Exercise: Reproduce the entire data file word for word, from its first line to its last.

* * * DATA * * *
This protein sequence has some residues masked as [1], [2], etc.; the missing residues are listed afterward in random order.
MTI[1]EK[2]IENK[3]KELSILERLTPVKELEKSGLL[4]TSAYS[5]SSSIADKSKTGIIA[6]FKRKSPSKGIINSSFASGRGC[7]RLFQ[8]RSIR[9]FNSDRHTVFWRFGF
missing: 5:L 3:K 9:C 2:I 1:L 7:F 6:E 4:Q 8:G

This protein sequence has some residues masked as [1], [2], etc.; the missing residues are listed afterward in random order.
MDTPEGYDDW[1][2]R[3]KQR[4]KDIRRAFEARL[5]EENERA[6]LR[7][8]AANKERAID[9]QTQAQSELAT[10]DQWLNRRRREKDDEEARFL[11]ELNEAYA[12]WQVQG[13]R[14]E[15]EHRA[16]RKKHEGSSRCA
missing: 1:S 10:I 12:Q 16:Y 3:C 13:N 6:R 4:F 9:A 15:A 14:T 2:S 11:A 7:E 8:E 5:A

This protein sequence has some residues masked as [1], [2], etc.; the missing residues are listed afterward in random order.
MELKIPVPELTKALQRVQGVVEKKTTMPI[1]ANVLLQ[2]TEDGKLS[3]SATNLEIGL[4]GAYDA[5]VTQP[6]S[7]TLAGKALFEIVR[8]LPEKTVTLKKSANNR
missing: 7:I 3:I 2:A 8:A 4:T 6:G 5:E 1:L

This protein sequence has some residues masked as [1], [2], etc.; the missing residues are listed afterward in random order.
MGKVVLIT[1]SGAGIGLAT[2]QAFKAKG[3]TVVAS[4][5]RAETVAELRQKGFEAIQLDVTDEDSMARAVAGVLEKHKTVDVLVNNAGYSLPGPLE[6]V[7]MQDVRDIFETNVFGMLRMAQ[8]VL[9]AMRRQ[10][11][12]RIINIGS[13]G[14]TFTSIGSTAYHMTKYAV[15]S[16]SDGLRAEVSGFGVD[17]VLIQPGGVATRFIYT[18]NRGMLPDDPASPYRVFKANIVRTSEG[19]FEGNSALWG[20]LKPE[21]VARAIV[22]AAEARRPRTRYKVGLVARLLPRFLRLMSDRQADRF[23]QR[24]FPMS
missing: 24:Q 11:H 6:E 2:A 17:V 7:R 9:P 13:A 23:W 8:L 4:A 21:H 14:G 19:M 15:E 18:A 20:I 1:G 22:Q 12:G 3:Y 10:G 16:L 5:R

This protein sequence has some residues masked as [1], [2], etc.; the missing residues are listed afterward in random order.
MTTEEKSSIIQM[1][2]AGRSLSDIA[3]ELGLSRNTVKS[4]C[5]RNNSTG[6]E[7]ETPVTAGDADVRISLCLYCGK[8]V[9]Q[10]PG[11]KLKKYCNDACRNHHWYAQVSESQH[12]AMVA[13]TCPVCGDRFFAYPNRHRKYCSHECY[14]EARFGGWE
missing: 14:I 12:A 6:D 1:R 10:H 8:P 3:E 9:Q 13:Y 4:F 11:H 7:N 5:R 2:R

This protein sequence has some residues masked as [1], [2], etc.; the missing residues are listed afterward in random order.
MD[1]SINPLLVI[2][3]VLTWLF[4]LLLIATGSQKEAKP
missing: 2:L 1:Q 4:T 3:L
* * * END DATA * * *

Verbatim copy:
This protein sequence has some residues masked as [1], [2], etc.; the missing residues are listed afterward in random order.
MTI[1]EK[2]IENK[3]KELSILERLTPVKELEKSGLL[4]TSAYS[5]SSSIADKSKTGIIA[6]FKRKSPSKGIINSSFASGRGC[7]RLFQ[8]RSIR[9]FNSDRHTVFWRFGF
missing: 5:L 3:K 9:C 2:I 1:L 7:F 6:E 4:Q 8:G

This protein sequence has some residues masked as [1], [2], etc.; the missing residues are listed afterward in random order.
MDTPEGYDDW[1][2]R[3]KQR[4]KDIRRAFEARL[5]EENERA[6]LR[7][8]AANKERAID[9]QTQAQSELAT[10]DQWLNRRRREKDDEEARFL[11]ELNEAYA[12]WQVQG[13]R[14]E[15]EHRA[16]RKKHEGSSRCA
missing: 1:S 10:I 12:Q 16:Y 3:C 13:N 6:R 4:F 9:A 15:A 14:T 2:S 11:A 7:E 8:E 5:A

This protein sequence has some residues masked as [1], [2], etc.; the missing residues are listed afterward in random order.
MELKIPVPELTKALQRVQGVVEKKTTMPI[1]ANVLLQ[2]TEDGKLS[3]SATNLEIGL[4]GAYDA[5]VTQP[6]S[7]TLAGKALFEIVR[8]LPEKTVTLKKSANNR
missing: 7:I 3:I 2:A 8:A 4:T 6:G 5:E 1:L

This protein sequence has some residues masked as [1], [2], etc.; the missing residues are listed afterward in random order.
MGKVVLIT[1]SGAGIGLAT[2]QAFKAKG[3]TVVAS[4][5]RAETVAELRQKGFEAIQLDVTDEDSMARAVAGVLEKHKTVDVLVNNAGYSLPGPLE[6]V[7]MQDVRDIFETNVFGMLRMAQ[8]VL[9]AMRRQ[10][11][12]RIINIGS[13]G[14]TFTSIGSTAYHMTKYAV[15]S[16]SDGLRAEVSGFGVD[17]VLIQPGGVATRFIYT[18]NRGMLPDDPASPYRVFKANIVRTSEG[19]FEGNSALWG[20]LKPE[21]VARAIV[22]AAEARRPRTRYKVGLVARLLPRFLRLMSDRQADRF[23]QR[24]FPMS
missing: 24:Q 11:H 6:E 2:A 17:V 7:R 9:P 13:A 23:W 8:L 4:A 21:H 14:G 19:M 15:E 18:A 20:I 1:G 22:Q 12:G 3:Y 10:G 16:L 5:R

This protein sequence has some residues masked as [1], [2], etc.; the missing residues are listed afterward in random order.
MTTEEKSSIIQM[1][2]AGRSLSDIA[3]ELGLSRNTVKS[4]C[5]RNNSTG[6]E[7]ETPVTAGDADVRISLCLYCGK[8]V[9]Q[10]PG[11]KLKKYCNDACRNHHWYAQVSESQH[12]AMVA[13]TCPVCGDRFFAYPNRHRKYCSHECY[14]EARFGGWE
missing: 14:I 12:A 6:D 1:R 10:H 8:P 3:E 9:Q 13:Y 4:F 11:H 7:N 5:R 2:R

This protein sequence has some residues masked as [1], [2], etc.; the missing residues are listed afterward in random order.
MD[1]SINPLLVI[2][3]VLTWLF[4]LLLIATGSQKEAKP
missing: 2:L 1:Q 4:T 3:L